Thursday 2nd May, Dublin: Professor Valeria Nicolosi from AMBER, the SFI Research Centre for Advanced Materials and BioEngineering, at Trinity College Dublin, has been announced as a recipient of the European Research Council’s (ERC) Proof of Concept grant, worth €150,000. This is a top-up for her ERC Consolidator grant of €2.5 million awarded in 2016 and brings her total research funding awarded in the last 10 years to over €20 million. Professor Valeria Nicolosi is Ireland’s only six-time ERC awardee.
The award will be used to explore the commercial applications of Professor Nicolosi’s research into 3D printed, nanotechnology enabled, energy storage devices in the wearable technology sector.
Proof of Concept grants are awarded to ERC grant holders as top-up funding to explore the commercial or innovation potential of the results of their ERC-funded research. Professor Nicolosi, Professor of Nanomaterials & Advanced Microscopy at Trinity’s School of Chemistry, was awarded an ERC Starting grant of €1.5 million in 2011, a Consolidator grant of €2.5 million in 2016 and 4 additional Proof of Concept grants. Her work examines the processing and characterising of nanomaterials for the development of novel energy storage devices. This grant, her most recent Proof of Concept award, will examine the economic and technical feasibility of using nanotechnology enabled micro-supercapacitors in the wearable device market.
Professor Valeria Nicolosi, said, “I am delighted to be awarded my 4th ERC Proof of Concept grant which will allow me to take my technology from prototype into product. Through my ERC Consolidator grant we have demonstrated that we can manufacture inexpensive and high-performance energy storage devices (supercapacitors) using a nanomaterial based on MXenes inks. These energy storage devices can easily be 3D printed on virtually any substance and on any shape or pattern. With my Proof of Concept grant I want my research to power the next generation of smart wearables and textile-electronics.”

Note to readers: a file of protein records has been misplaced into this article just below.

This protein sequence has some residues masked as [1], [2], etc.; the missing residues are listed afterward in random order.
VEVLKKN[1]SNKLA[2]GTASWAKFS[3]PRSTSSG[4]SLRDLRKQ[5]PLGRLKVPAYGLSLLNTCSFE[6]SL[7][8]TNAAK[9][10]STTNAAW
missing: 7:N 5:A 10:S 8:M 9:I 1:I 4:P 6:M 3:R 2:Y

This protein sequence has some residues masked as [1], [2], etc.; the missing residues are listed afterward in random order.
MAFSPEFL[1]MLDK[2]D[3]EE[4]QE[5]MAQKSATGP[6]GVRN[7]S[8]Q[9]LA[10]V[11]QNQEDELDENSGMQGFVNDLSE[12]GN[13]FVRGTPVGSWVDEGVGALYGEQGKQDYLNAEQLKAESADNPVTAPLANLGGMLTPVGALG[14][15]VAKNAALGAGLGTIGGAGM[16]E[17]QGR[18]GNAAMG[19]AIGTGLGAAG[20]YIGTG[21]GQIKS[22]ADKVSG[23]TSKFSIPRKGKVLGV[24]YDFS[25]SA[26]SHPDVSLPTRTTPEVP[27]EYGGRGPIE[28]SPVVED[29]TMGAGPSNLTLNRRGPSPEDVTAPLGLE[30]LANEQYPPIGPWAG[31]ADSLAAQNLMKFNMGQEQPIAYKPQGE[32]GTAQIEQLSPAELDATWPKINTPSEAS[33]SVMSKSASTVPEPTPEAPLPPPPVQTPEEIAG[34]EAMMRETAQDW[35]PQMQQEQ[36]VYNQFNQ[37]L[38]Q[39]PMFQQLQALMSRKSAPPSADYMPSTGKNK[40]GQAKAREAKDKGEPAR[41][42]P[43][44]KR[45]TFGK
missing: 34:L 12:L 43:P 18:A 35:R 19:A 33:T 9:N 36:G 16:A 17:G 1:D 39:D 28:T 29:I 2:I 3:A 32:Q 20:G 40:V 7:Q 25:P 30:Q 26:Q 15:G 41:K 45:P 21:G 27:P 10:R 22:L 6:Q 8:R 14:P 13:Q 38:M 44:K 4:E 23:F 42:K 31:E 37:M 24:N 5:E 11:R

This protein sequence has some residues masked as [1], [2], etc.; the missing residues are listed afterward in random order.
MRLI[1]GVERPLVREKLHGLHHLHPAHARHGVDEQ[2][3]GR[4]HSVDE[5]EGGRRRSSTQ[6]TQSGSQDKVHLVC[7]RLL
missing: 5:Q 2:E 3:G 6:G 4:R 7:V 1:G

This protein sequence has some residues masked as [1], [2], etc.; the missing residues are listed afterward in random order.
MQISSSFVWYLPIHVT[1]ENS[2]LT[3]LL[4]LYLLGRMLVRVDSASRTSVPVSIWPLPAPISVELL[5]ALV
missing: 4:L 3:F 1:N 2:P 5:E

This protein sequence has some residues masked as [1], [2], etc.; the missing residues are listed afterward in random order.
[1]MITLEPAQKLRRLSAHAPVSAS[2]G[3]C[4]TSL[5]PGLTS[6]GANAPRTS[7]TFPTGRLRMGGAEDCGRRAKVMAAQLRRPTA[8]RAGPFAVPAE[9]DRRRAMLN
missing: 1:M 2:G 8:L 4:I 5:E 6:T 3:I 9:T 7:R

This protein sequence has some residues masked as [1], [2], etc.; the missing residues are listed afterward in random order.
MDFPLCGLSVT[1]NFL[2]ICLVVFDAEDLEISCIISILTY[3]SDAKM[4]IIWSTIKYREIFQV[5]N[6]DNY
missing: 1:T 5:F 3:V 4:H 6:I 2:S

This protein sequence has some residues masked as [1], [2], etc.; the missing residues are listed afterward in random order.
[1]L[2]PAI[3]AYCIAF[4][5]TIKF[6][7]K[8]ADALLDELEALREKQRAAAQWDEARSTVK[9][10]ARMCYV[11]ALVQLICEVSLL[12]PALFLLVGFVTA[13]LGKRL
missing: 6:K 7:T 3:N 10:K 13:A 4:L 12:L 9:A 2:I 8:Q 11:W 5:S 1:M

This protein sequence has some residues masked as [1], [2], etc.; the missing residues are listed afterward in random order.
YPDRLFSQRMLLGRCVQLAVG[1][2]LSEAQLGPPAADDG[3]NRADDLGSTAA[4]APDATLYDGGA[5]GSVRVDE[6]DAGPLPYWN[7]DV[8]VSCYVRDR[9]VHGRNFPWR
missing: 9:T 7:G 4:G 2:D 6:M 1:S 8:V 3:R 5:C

Smart wearable devices refer to items that can perform electronic functions and are perceived as a way to add features into common wearable devices. New smart wearable electronics come to the market with functionalities such as: heat regulation, luminescence, touch, and sensitivity. These functionalities are useful for several applications in different fields such as: healthcare, sports, space exploration, and gaming. The smart wearable market has seen significant growth of late and is due to grow to $51 Billion by 2022. However, the development of such e-wearables has so far been greatly overshadowed by the power supply issue, as a traditional battery is unsustainable and not convenient.
Professor Michael Morris, Director of AMBER, commented on the announcement, saying, “The awarding of this Proof of Concept grant to Professor Nicolosi is an excellent acknowledgement of the research work she and her team are currently undergoing. She is at the forefront of Irish science with 6 ERC awards, and her work will bring economic and societal benefits to Ireland in developing more efficient ways to deal with energy consumption. She is an exceptional asset to the AMBER team and this funding also reaffirms how competitive Ireland is as a place for research.”